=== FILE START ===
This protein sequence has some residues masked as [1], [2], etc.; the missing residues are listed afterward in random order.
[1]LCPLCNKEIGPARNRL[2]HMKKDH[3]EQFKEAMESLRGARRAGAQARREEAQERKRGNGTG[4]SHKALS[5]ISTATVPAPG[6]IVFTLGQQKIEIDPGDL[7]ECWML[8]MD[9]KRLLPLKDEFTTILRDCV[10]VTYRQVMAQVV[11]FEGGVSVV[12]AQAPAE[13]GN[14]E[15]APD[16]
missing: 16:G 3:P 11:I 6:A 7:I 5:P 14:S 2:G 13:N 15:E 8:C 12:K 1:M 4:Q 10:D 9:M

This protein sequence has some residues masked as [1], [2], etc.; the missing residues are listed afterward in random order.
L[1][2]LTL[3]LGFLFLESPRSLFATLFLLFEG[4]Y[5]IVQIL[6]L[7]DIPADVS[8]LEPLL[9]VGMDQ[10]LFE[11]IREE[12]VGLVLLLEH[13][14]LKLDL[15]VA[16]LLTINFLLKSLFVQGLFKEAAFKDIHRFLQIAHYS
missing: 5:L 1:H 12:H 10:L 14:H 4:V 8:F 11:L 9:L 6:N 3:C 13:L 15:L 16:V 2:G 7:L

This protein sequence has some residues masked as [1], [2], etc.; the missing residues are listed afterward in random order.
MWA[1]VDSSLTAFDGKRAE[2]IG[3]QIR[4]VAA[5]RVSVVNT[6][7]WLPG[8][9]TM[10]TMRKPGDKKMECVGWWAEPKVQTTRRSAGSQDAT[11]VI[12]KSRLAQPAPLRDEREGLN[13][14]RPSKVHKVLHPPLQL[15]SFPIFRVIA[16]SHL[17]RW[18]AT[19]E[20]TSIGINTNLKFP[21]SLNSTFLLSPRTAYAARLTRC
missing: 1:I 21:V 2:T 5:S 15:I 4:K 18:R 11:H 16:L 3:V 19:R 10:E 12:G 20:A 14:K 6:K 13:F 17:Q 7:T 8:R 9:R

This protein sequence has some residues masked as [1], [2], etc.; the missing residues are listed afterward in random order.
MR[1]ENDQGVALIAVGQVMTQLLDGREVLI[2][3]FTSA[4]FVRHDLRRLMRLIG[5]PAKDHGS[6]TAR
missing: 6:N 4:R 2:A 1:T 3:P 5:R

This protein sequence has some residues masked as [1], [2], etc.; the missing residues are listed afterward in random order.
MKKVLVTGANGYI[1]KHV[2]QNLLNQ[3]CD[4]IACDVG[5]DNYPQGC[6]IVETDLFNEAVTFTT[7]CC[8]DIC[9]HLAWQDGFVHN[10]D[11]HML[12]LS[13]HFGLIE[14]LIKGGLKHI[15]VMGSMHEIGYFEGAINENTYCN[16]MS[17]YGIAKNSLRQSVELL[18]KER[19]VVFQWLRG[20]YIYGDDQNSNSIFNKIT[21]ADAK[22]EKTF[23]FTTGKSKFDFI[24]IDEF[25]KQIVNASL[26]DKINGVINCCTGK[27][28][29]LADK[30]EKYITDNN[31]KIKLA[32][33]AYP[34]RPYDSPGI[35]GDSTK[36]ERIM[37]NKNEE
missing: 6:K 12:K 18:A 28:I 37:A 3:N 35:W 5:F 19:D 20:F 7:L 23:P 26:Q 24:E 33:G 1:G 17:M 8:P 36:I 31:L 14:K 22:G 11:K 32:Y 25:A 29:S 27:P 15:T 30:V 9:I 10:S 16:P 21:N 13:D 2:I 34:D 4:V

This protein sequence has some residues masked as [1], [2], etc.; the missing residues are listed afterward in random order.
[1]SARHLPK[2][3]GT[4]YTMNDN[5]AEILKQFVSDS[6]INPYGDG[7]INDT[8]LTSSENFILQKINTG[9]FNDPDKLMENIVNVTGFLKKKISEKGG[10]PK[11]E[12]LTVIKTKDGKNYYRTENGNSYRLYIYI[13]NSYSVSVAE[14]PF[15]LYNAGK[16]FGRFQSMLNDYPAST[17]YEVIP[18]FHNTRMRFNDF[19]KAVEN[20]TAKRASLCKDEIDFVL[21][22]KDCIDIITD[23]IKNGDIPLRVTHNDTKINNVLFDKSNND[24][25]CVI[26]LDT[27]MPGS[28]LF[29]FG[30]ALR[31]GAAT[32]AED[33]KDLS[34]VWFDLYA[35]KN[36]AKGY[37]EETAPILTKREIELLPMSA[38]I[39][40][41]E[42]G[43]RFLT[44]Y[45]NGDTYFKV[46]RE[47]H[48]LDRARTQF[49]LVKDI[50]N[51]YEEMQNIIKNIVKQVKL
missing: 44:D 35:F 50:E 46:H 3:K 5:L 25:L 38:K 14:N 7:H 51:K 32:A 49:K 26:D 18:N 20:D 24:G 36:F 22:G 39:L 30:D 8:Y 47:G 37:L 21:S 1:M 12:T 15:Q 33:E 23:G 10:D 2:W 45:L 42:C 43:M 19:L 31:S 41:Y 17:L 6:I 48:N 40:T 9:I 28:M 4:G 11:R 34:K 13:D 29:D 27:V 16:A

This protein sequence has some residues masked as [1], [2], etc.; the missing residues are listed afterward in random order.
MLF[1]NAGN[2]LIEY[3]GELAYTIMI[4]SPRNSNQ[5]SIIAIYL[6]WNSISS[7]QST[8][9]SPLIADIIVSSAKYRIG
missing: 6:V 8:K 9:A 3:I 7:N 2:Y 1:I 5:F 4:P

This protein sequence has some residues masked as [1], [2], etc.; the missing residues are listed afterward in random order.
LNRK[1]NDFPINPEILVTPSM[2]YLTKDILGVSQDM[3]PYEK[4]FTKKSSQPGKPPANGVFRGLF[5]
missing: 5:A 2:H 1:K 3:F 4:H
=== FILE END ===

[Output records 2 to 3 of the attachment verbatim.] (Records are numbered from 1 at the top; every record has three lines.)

This protein sequence has some residues masked as [1], [2], etc.; the missing residues are listed afterward in random order.
L[1][2]LTL[3]LGFLFLESPRSLFATLFLLFEG[4]Y[5]IVQIL[6]L[7]DIPADVS[8]LEPLL[9]VGMDQ[10]LFE[11]IREE[12]VGLVLLLEH[13][14]LKLDL[15]VA[16]LLTINFLLKSLFVQGLFKEAAFKDIHRFLQIAHYS
missing: 5:L 1:H 12:H 10:L 14:H 4:V 8:F 11:L 9:L 6:N 3:C 13:L 15:L 16:V 2:G 7:L

This protein sequence has some residues masked as [1], [2], etc.; the missing residues are listed afterward in random order.
MWA[1]VDSSLTAFDGKRAE[2]IG[3]QIR[4]VAA[5]RVSVVNT[6][7]WLPG[8][9]TM[10]TMRKPGDKKMECVGWWAEPKVQTTRRSAGSQDAT[11]VI[12]KSRLAQPAPLRDEREGLN[13][14]RPSKVHKVLHPPLQL[15]SFPIFRVIA[16]SHL[17]RW[18]AT[19]E[20]TSIGINTNLKFP[21]SLNSTFLLSPRTAYAARLTRC
missing: 1:I 21:V 2:T 5:S 15:I 4:K 18:R 11:H 16:L 3:V 19:R 10:E 12:G 20:A 14:K 6:K 13:F 17:Q 7:T 8:R 9:R